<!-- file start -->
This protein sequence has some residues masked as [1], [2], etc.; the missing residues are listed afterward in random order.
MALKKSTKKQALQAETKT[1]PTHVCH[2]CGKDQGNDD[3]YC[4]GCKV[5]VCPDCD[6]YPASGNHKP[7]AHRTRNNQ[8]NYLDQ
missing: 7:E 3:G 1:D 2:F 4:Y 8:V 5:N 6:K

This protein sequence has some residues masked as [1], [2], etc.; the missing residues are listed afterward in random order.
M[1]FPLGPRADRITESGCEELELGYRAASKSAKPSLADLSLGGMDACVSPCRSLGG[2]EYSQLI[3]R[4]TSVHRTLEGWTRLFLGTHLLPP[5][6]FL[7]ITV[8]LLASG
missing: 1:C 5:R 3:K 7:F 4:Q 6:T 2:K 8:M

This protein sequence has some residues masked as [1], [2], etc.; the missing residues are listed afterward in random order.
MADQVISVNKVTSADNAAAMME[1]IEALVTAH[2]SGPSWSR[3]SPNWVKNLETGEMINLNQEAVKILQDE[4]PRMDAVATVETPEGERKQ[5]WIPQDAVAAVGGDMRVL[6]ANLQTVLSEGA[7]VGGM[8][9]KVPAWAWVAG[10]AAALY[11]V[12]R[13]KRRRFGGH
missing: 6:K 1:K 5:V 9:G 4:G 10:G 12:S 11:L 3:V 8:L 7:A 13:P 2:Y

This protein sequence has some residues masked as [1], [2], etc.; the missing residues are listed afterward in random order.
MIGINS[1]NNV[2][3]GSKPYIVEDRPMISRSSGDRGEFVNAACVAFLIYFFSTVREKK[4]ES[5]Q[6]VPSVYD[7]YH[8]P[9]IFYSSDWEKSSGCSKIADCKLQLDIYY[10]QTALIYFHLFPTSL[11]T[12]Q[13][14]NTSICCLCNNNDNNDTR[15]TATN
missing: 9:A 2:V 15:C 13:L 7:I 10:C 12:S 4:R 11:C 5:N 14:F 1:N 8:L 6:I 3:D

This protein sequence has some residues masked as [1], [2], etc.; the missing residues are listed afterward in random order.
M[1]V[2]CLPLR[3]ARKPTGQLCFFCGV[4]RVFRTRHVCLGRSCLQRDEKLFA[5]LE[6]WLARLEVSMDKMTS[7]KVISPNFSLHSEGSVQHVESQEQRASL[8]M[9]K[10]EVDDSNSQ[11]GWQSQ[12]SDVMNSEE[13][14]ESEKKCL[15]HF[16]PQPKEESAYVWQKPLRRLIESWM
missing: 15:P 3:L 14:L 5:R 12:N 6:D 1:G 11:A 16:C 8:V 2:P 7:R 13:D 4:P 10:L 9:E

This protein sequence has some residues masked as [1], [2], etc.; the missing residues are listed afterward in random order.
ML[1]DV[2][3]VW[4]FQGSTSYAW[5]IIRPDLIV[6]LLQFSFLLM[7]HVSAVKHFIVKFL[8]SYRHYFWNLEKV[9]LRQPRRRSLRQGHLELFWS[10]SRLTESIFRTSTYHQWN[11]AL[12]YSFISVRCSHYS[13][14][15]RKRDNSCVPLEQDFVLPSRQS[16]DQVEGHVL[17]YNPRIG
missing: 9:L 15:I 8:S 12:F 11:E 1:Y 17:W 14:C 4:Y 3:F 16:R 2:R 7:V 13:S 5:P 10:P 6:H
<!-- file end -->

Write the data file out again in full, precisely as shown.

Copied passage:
This protein sequence has some residues masked as [1], [2], etc.; the missing residues are listed afterward in random order.
MALKKSTKKQALQAETKT[1]PTHVCH[2]CGKDQGNDD[3]YC[4]GCKV[5]VCPDCD[6]YPASGNHKP[7]AHRTRNNQ[8]NYLDQ
missing: 7:E 3:G 1:D 2:F 4:Y 8:V 5:N 6:K

This protein sequence has some residues masked as [1], [2], etc.; the missing residues are listed afterward in random order.
M[1]FPLGPRADRITESGCEELELGYRAASKSAKPSLADLSLGGMDACVSPCRSLGG[2]EYSQLI[3]R[4]TSVHRTLEGWTRLFLGTHLLPP[5][6]FL[7]ITV[8]LLASG
missing: 1:C 5:R 3:K 7:F 4:Q 6:T 2:K 8:M

This protein sequence has some residues masked as [1], [2], etc.; the missing residues are listed afterward in random order.
MADQVISVNKVTSADNAAAMME[1]IEALVTAH[2]SGPSWSR[3]SPNWVKNLETGEMINLNQEAVKILQDE[4]PRMDAVATVETPEGERKQ[5]WIPQDAVAAVGGDMRVL[6]ANLQTVLSEGA[7]VGGM[8][9]KVPAWAWVAG[10]AAALY[11]V[12]R[13]KRRRFGGH
missing: 6:K 1:K 5:V 9:G 4:G 10:G 12:S 11:L 3:V 8:L 7:A 13:P 2:Y

This protein sequence has some residues masked as [1], [2], etc.; the missing residues are listed afterward in random order.
MIGINS[1]NNV[2][3]GSKPYIVEDRPMISRSSGDRGEFVNAACVAFLIYFFSTVREKK[4]ES[5]Q[6]VPSVYD[7]YH[8]P[9]IFYSSDWEKSSGCSKIADCKLQLDIYY[10]QTALIYFHLFPTSL[11]T[12]Q[13][14]NTSICCLCNNNDNNDTR[15]TATN
missing: 9:A 2:V 15:C 13:L 7:I 10:C 12:S 4:R 11:C 5:N 14:F 1:N 8:L 6:I 3:D

This protein sequence has some residues masked as [1], [2], etc.; the missing residues are listed afterward in random order.
M[1]V[2]CLPLR[3]ARKPTGQLCFFCGV[4]RVFRTRHVCLGRSCLQRDEKLFA[5]LE[6]WLARLEVSMDKMTS[7]KVISPNFSLHSEGSVQHVESQEQRASL[8]M[9]K[10]EVDDSNSQ[11]GWQSQ[12]SDVMNSEE[13][14]ESEKKCL[15]HF[16]PQPKEESAYVWQKPLRRLIESWM
missing: 15:P 3:L 14:L 5:R 12:N 6:D 1:G 11:A 16:C 8:V 2:P 7:R 13:D 4:P 10:L 9:E

This protein sequence has some residues masked as [1], [2], etc.; the missing residues are listed afterward in random order.
ML[1]DV[2][3]VW[4]FQGSTSYAW[5]IIRPDLIV[6]LLQFSFLLM[7]HVSAVKHFIVKFL[8]SYRHYFWNLEKV[9]LRQPRRRSLRQGHLELFWS[10]SRLTESIFRTSTYHQWN[11]AL[12]YSFISVRCSHYS[13][14][15]RKRDNSCVPLEQDFVLPSRQS[16]DQVEGHVL[17]YNPRIG
missing: 9:L 15:I 8:S 12:F 11:E 1:Y 17:W 14:C 4:Y 3:F 16:R 2:R 7:V 13:S 5:P 10:P 6:H